These works were made from an image of a tattered net that I took via digital capture at the Boston waterfront near Government Center. It was glitched in a text editor with specific interventions in the code made to achieve desired visual effects.


Most glitch artists recognize the glitch as something broken and beautiful within our machine creations which rises to the surface, unless by intention, generally at a time when it is unanticipated and undesired. It is clear to me that the glitch speaks to our humanity, and its reflection within our creations. It recognizes a human quality - something generally regarded as untouchable by machines. It is an error, a sign that something has gone wrong, perhaps a reflection of our own human primal urges - our gut instincts and our unconscious frustrations.


Through methodological and phenomenological approaches alike, I explore a number of themes to which glitch can speak including our limitations of understanding, which we attempt to remedy by continually devising cleverer methods of compression and consolidation of data, the challenge of gender identity, and our means of communication, trade, and expression of ownership. I use a method of "incorrect editing" of files, and alter them to my own aesthetic preferences in a celebratory act which seeks ultimately to use glitch to find a medium between the information experience and the human experience, and a more honest understanding of our machine interactions in recognition of what we put into our technology.

net.1.2

digital glitch image printed with inkjet on fiber paper, 13 x 19 in, edition of 12
2010
Artwork by Kevin Benisvy

These works were made from an image of a tattered net that I took via digital capture at the Boston waterfront near Government Center. It was glitched in a text editor with specific interventions in the code made to achieve desired visual effects.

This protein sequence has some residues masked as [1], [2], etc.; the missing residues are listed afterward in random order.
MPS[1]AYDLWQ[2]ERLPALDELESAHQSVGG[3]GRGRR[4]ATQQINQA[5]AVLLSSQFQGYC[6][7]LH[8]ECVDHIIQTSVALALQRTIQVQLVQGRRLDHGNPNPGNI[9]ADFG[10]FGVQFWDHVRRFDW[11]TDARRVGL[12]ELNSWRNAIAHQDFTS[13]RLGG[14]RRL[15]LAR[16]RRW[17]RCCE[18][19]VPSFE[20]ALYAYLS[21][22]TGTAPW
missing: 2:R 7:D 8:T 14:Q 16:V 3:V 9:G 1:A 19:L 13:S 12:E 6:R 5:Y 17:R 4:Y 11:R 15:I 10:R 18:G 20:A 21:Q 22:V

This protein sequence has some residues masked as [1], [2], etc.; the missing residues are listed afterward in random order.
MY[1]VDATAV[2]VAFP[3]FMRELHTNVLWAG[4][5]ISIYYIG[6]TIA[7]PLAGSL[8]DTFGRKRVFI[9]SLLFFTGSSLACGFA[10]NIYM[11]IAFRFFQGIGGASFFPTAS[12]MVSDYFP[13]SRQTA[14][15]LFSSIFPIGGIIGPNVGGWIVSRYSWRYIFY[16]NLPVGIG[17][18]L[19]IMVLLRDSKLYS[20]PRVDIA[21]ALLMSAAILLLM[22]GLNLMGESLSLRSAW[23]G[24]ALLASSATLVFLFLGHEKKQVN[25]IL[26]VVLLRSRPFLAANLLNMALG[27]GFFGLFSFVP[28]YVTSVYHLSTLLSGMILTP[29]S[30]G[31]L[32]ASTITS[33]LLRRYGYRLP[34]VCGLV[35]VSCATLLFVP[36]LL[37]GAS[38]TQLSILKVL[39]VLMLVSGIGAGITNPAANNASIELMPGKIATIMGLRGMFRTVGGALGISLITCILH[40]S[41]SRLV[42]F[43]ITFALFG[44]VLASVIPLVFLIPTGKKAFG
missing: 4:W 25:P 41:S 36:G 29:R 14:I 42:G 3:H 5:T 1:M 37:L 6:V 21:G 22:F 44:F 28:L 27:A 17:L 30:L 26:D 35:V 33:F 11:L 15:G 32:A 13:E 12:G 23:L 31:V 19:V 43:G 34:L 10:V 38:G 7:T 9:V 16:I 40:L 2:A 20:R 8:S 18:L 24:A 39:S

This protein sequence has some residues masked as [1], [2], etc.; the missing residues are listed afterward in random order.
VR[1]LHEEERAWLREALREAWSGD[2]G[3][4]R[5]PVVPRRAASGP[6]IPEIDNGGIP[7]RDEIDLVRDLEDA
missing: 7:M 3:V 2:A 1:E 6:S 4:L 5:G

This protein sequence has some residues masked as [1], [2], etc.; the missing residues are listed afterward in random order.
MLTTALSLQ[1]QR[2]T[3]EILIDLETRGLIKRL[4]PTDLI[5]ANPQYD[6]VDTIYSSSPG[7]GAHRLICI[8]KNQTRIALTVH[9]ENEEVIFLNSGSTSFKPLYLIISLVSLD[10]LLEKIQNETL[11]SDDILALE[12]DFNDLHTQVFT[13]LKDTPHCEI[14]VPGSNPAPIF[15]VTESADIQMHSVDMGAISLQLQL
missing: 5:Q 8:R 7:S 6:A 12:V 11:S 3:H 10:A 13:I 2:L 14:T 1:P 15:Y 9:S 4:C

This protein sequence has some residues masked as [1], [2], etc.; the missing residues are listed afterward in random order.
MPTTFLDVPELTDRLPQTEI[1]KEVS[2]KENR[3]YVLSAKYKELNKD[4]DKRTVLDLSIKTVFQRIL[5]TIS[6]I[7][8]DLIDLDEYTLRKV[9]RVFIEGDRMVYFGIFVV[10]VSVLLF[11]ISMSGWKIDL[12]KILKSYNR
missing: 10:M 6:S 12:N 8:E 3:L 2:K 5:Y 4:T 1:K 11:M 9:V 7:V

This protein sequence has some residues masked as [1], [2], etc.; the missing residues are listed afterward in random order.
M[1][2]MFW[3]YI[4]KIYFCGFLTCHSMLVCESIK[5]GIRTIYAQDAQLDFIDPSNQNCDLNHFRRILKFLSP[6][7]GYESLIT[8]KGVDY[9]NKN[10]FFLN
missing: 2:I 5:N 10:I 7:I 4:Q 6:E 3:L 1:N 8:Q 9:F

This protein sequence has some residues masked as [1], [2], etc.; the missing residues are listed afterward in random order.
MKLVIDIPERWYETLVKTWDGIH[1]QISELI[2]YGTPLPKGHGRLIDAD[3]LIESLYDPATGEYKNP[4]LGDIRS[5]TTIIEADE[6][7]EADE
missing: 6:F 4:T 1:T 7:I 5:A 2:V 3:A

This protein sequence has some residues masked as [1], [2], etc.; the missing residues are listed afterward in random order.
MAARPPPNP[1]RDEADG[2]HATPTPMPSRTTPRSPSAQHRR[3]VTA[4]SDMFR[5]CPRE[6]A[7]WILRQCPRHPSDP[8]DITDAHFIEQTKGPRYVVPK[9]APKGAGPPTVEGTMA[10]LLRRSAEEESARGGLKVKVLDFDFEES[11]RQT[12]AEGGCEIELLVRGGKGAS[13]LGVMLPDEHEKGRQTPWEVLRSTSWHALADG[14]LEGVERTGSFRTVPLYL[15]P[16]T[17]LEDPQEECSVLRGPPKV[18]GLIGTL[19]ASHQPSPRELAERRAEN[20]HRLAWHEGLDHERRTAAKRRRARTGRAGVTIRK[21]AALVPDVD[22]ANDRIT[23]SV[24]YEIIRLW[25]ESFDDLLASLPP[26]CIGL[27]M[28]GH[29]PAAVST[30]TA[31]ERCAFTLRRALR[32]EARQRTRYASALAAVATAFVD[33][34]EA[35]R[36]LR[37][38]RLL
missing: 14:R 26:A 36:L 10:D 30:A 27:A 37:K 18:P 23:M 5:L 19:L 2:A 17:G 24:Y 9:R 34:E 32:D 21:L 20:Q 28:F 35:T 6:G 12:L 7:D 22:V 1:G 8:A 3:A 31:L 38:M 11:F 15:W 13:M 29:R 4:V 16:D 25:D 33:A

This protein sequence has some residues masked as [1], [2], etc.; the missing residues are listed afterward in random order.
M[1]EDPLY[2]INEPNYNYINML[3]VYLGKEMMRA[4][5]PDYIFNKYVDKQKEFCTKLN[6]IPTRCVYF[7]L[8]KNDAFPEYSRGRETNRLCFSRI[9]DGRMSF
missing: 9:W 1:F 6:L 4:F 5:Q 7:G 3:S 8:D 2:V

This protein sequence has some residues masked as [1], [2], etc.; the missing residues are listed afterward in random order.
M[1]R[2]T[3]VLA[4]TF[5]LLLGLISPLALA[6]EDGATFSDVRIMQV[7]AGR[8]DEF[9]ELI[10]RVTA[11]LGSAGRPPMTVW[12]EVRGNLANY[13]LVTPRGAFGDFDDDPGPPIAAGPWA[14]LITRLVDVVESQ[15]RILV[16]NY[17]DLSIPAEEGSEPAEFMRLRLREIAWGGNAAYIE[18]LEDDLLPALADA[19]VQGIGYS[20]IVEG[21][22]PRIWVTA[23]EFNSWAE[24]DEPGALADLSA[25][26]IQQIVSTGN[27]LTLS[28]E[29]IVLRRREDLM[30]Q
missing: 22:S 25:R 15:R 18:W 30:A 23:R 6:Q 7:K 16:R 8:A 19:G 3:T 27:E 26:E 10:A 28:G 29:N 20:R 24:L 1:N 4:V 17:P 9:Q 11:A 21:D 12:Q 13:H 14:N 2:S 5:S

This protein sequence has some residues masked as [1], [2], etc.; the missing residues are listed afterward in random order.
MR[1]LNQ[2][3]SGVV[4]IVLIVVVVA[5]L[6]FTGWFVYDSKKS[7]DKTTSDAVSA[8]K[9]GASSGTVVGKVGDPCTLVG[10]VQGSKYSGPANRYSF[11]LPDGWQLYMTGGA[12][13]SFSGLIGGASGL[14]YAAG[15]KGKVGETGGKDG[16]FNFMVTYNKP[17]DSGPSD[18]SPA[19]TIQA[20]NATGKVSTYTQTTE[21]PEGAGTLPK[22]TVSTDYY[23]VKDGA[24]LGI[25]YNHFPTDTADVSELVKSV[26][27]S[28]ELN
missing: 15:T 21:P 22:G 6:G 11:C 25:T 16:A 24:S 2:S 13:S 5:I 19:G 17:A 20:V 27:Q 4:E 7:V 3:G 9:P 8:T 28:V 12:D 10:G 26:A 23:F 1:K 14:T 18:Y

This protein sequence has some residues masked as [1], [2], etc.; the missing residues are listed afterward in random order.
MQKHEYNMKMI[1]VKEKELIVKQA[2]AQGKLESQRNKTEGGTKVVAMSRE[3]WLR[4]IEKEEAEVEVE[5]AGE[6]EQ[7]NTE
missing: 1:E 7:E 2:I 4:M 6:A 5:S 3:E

Most glitch artists recognize the glitch as something broken and beautiful within our machine creations which rises to the surface, unless by intention, generally at a time when it is unanticipated and undesired. It is clear to me that the glitch speaks to our humanity, and its reflection within our creations. It recognizes a human quality - something generally regarded as untouchable by machines. It is an error, a sign that something has gone wrong, perhaps a reflection of our own human primal urges - our gut instincts and our unconscious frustrations.

Through methodological and phenomenological approaches alike, I explore a number of themes to which glitch can speak including our limitations of understanding, which we attempt to remedy by continually devising cleverer methods of compression and consolidation of data, the challenge of gender identity, and our means of communication, trade, and expression of ownership. I use a method of "incorrect editing" of files, and alter them to my own aesthetic preferences in a celebratory act which seeks ultimately to use glitch to find a medium between the information experience and the human experience, and a more honest understanding of our machine interactions in recognition of what we put into our technology.